As his passing is still fresh, there is not much I can truly say. Not to mention, there are some great articles out there that disclose and summarize the athletic and social greatness of Muhammad Ali. So that’s not exactly what this quick post is about.
I started to ask myself, “when did I first hear about this man?” He was at the tail end of his career when I was born so I never saw him box until years later when I watched the replays on ESPN Classic and other sites. But as a kid, I remember seeing him on TV shows like Diff’rent Strokes. Or at Wrestlemania. And who can forget the epic boxing rant in Coming to America. “His mama call him ‘Clay,’ I’mma call him ‘Clay.'”
But that’s not how I first came to “know” Ali. I came to understand who he was and his greatness, both in and out of the ring, through the oral storytelling of my father, Ujjayyi. It was my dad who talked about the “Rumble in the Jungle” and how after Foreman had obliterated Frazier and had utterly devastated Norton, that people feared for Ali’s life. My dad’s words, his facial expressions, his vocal inflections and hand gestures all conveyed the drama of that fight, the genius of Ali’s strategy, and one of the greatest upsets in sports history. And by the time my dad finished the telling of the lead-up and aftermath of the “Thrilla [that’s how my Dad said it, and that’s how I say it to this day] in Manila,” my 5 or 6-year-old self felt like I was in the arena, witnessing one of the greatest sports events in history. And I can still hear the reticence and embarrassment(?) in his voice when he recounted Holmes’ beatdown of Ali. To this day, it’s the only match of Ali’s that I haven’t seen, and I know it’s because of how my dad painted that fight. And based on the articles I’ve read, his testimony is corroborated with others.
Ali’s greatness in the ring was conveyed to me through oral tradition by way of my Dad. This alone is worth note. Ali was so great that he inspired my Dad, who had to tell me the story of Ali’s comeback. From an early age, I learned what first generation Christians and other ancient civilizations understood. Oral Storytelling, more so than texts and now TV, are powerful means of communication and persuasion. Nothing beats a story told in the physical presence of the storyteller. Ali connected me to my dad and to the power of oral narrative. And I’m sure I’m not alone on those two counts.
But my Dad also explained the social significance of Ali. The boisterous braggadocio of a Negro in the midst of the 1960s, his conversion to Islam and joining the Nation. The changing of his name. The punishing blows he inflicted on boxers for referring to him as “Clay” and barking,”What’s/Say My Name,” while pummeling them senseless. (Sorry Snoop and Beyoncé. Ali spoke those words a bit more profoundly than y’all did on Doggystyle and The Writing’s on the Wall.) And his conscientious objection to the War in Vietnam and the loss of his title and prime. And never lost on me was that this man–and he was just a man, flaws and all–also socially identified as a black man in an era of social unrest and rampant racism.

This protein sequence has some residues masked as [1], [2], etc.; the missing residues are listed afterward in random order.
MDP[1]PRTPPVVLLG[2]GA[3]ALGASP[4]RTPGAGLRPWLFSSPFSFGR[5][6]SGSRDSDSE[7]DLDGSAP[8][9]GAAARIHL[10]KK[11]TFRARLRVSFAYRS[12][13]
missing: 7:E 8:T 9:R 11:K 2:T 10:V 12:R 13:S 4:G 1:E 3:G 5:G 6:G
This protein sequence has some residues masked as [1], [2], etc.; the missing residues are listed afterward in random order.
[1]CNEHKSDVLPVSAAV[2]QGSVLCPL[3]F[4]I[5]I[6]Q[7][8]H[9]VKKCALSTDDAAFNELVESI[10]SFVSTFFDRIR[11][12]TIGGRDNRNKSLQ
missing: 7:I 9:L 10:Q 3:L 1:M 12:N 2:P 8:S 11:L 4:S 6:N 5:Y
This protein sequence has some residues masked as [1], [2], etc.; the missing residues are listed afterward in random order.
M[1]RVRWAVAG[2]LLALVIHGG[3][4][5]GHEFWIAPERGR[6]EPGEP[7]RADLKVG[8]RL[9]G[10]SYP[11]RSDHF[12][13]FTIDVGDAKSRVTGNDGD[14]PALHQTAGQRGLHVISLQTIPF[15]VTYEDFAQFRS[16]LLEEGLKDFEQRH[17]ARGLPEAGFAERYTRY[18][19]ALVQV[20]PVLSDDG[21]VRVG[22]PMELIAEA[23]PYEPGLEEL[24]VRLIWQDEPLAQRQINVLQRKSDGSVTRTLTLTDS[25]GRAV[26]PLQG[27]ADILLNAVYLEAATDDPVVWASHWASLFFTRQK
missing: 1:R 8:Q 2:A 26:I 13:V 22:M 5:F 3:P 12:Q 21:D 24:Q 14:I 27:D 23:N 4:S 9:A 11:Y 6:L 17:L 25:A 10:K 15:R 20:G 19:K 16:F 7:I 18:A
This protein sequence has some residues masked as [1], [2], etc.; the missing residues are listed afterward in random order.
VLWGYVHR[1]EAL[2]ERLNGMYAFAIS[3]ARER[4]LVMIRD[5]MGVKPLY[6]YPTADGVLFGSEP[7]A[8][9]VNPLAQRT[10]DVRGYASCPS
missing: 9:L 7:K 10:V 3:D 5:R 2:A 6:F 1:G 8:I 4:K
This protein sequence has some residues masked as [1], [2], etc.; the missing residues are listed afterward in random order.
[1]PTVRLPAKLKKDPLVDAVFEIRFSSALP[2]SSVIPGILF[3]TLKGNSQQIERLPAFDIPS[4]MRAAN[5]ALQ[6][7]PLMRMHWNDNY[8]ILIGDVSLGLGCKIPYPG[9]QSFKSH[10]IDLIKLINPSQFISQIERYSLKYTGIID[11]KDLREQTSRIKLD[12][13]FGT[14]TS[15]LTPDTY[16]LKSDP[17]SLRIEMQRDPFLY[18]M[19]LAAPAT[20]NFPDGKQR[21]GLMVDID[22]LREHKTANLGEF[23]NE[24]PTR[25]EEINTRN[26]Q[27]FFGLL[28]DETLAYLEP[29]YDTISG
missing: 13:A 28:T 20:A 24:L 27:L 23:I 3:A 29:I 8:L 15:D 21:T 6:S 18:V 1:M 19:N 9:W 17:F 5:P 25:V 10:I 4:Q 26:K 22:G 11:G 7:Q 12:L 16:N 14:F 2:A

Ali didn’t just signify greatness in sports; he transcended sports. He signified human greatness. But human greatness can only be attained in time and space, dealing with the politics, economics, identity and group formations, religious and philosophical options, and (inter)personal decisions of life. We cannot talk about his human greatness without talking about how he struggled with race and racism, the fallout with choosing Islam in a time and space of Christian majority, and his refusal to allow the status quo to dictate his stance on a divisive war. And that doesn’t include the training and fighting prowess of a man who understood that to live life you must embrace paradox. You must “float like a butterfly and sting like a bee.”
Ali makes Jordan seem so small in comparison. After all, it was Jordan who famously responded when someone asked him why he was not politically outspoken: “Republicans buy Jordan’s too.” And though the champ dropped and was stripped of the belt, he’s still “The Champ.” Being undefeated in championship bouts might make you a champ but it does not make you The Champ.
But all of these insights I now possess are only possible because of the oral tradition my father passed on to me.
Thank you, Champ. Like all of us, you were not flawless. But unlike many, you revealed that the status quo is not absolute, that to “transcend (modern conceptions of) race” is really to expose, destroy, and undermine its caustic and ugly history. You shocked the world with your boxing prowess and inspired generations to come in so many arenas. You showed that disability should not lead to dehumanization. You taught me the power of oral storytelling. And you gave me occasions to get closer to my father. For that, I am truly grateful. Rest in peace, Champ. Rest in peace. You live on.
© 2016 M. J. Sales